World

Boris Johnson unveils plan for reopening U.K. after coronavirus lockdown

There will be no immediate end to the coronavirus lockdown in Britain, Prime Minister Boris Johnson said on Sunday, setting out plans to begin gradually easing some of the measures which have shut down much of the economy for nearly seven weeks.

Britain's COVID-19 death toll of 31,855 is the second highest in the world, behind only the U.S.

People cycle through Westminster area of London, Sunday, May 10, 2020, ahead of Prime Minister Boris Johnson's address announcing the plan for lifting the coronavirus lockdown. (Frank Augstein/The Associated Press)

British Prime Minister Boris Johnson said on Sunday the coronavirus lockdown will not end yet, urging people to "stay alert" to the risks as he outlined plans to begin slowly easing measures that have closed down much of the economy for nearly seven weeks.

While his government was giving directions for England, it wants the United Kingdom's other constituent nations — Wales, Scotland and Northern Ireland — to take the same approach. But there were immediate divisions, with Scottish First Minister Nicola Sturgeon saying she would stick with the existing "stay at home" message.

"This is not the time simply to end the lockdown this week," Johnson said in a televised address. "Instead we are taking the first careful steps to modify our measures."

From Monday, those who cannot work from home will be actively encouraged to go to work, he said, encouraging people to walk or ride bicycles instead of taking public transit if possible.

And from Wednesday people will be allowed to take "more and even unlimited" amounts of outdoor exercise as long as they adhere to social distancing guidelines, Johnson said.

"You can sit in the sun in your local park, you can drive to other destinations, you can even play sports but only with members of your own household," he said.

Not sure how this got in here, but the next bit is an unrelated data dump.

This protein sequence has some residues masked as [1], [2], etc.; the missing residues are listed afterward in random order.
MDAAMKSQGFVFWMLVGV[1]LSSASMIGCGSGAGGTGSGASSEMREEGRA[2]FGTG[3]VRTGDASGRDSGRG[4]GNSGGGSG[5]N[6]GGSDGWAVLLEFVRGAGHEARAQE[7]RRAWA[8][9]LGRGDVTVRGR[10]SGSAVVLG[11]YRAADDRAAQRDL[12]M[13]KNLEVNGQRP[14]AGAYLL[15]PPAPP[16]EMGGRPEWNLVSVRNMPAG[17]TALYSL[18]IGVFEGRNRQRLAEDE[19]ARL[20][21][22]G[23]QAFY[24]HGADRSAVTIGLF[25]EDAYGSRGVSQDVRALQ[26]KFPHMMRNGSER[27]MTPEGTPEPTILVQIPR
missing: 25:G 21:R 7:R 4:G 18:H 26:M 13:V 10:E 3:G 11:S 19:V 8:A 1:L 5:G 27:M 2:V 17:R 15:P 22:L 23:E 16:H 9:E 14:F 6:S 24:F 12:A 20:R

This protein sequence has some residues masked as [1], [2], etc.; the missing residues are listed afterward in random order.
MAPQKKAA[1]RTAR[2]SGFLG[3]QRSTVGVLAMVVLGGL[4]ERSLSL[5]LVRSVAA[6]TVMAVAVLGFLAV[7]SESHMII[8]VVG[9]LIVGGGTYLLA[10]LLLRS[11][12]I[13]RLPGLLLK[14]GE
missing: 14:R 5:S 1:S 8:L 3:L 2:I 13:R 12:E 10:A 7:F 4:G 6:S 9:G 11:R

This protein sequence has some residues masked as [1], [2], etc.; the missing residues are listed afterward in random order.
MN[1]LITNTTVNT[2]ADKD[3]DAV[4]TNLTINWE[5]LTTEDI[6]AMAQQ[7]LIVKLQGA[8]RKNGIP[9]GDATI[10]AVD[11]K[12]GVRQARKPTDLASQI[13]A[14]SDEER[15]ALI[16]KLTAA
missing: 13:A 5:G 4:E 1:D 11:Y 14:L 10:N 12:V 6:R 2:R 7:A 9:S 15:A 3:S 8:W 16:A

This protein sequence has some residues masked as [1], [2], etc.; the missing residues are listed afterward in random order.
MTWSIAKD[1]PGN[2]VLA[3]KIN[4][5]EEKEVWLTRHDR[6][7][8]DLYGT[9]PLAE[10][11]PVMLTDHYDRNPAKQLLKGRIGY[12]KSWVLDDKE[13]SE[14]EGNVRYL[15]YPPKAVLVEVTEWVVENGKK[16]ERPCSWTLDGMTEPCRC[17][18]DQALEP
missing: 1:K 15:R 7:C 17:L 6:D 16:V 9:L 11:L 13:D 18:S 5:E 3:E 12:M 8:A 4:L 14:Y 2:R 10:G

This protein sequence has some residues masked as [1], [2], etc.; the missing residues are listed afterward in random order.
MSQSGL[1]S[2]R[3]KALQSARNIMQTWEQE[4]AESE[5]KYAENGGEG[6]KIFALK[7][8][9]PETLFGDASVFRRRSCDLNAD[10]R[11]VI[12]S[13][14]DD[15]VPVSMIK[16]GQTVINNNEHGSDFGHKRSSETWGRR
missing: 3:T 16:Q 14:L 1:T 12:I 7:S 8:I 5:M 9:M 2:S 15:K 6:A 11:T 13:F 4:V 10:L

Former World Champion kickboxer Alan Craig works out at his home in Stanley, County Durham, on Sunday. People may have 'unlimited' access to exercise and will be allowed to play sports with other members of their household by Wednesday, Johnson said. (Lee Smith/Reuters)

The new advice will be accompanied by increased fines for those who break the rules, the prime minister said.

Johnson explained a new five-level COVID-19 alert system that will be used to inform the public about how the lockdown is being lifted, with Level 5 being the most critical level. The changes will help bring the United Kingdom closer to Level 4.

He hopes to test hundreds of thousands of people for coronavirus each day. Shops may tentatively open by June 1 and some students could also return to school then — but only if the infection rate continues to decrease. Some restaurants could open by July 1.

More details of Johnson's plan will be made public in parliament on Monday. He returned to work two weeks ago following his own hospitalization for COVID-19.

Johnson's government has faced criticism from opposition parties and others over its handling of the pandemic and the prime minister is wary of taking the brakes off too soon. Britain's coronavirus death toll — 31,855 — is the second highest in the world, behind only the United States. The bulk of the cases and deaths have been in England.

The government's decision to replace its "stay at home" slogan, drummed into the public for weeks, was criticized by opposition parties who called the new "stay alert" message too ambiguous.

The devolved governments in Scotland, Wales and Northern Ireland have already extended the lockdown for another three weeks.

With files from The Associated Press and CBC News

Add some “good” to your morning and evening.

A variety of newsletters you'll love, delivered straight to you.

Sign up now

Comments

To encourage thoughtful and respectful conversations, first and last names will appear with each submission to CBC/Radio-Canada's online communities (except in children and youth-oriented communities). Pseudonyms will no longer be permitted.

By submitting a comment, you accept that CBC has the right to reproduce and publish that comment in whole or in part, in any manner CBC chooses. Please note that CBC does not endorse the opinions expressed in comments. Comments on this story are moderated according to our Submission Guidelines. Comments are welcome while open. We reserve the right to close comments at any time.

Become a CBC Member

Join the conversation  Create account

Already have an account?

now